18 English words that mean very different things in Britain and America
As the old adage famously goes: you say tom-MAY-toes, and I say tom-MAH-toes. We should probably call the whole thing off, right? Ever since the might of the British Empire was expelled from the United States, ordinary folk from both sides of the pond have chuckled at each other's use of the English language and pronunciation. Here are several important examples you need to remember - simply to make sure no one gives you a weird look when you're off on your holidays. 1. A jumper UK: A woollen pullover worn in the winter US: Someone who commits suicide by leaping from a building or bridge 2. UK: An eraser for a pencil US: A condom 3. UK: Something a baby wears (noun) US: Frizzy or hairy (adjective) 4. UK: The floor above the ground floor US: The ground floor of a building UK: Flaps attached to a race horse's face to restrict its vision US: Indicators on a car 6. UK: Another word for jewellery box US: Another word for coffin 7. UK: Informal party wear, dressing up as a well-known character 8. 9. 10. 11.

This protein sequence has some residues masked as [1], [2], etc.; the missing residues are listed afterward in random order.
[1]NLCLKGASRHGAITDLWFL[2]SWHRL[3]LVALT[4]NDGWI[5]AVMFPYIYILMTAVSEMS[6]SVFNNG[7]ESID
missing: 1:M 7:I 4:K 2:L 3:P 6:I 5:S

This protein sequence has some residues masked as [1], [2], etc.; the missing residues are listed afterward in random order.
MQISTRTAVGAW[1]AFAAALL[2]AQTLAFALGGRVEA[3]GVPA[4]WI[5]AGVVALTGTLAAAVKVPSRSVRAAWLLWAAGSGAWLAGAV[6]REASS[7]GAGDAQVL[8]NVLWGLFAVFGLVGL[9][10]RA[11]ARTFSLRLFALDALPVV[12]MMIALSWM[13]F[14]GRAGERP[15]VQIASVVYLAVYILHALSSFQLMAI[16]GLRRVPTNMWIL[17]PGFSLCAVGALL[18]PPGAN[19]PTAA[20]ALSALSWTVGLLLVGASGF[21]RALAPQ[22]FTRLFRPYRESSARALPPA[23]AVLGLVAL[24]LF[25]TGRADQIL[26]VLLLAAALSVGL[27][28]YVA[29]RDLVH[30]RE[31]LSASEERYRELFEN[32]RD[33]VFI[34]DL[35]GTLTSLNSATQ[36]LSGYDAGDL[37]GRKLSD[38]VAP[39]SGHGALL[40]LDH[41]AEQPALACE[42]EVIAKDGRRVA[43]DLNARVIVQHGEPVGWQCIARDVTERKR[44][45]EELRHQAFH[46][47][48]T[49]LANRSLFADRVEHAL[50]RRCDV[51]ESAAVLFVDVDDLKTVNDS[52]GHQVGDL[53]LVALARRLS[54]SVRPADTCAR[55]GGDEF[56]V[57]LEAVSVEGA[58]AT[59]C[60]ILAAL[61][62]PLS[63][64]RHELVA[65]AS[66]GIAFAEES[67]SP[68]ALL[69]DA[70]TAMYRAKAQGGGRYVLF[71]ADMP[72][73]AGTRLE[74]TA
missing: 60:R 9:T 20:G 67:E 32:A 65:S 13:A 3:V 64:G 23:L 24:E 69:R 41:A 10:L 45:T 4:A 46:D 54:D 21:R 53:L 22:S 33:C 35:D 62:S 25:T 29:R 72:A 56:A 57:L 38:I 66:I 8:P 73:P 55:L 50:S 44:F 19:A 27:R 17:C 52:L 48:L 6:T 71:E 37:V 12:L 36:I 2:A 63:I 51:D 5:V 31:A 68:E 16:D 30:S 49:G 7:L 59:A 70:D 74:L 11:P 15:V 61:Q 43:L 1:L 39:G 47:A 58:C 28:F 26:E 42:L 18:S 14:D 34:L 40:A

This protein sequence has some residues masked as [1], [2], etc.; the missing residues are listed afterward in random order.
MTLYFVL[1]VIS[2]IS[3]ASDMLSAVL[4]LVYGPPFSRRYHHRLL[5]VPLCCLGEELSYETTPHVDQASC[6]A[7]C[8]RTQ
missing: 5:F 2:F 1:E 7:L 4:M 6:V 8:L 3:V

• pronunciation, dialects and accents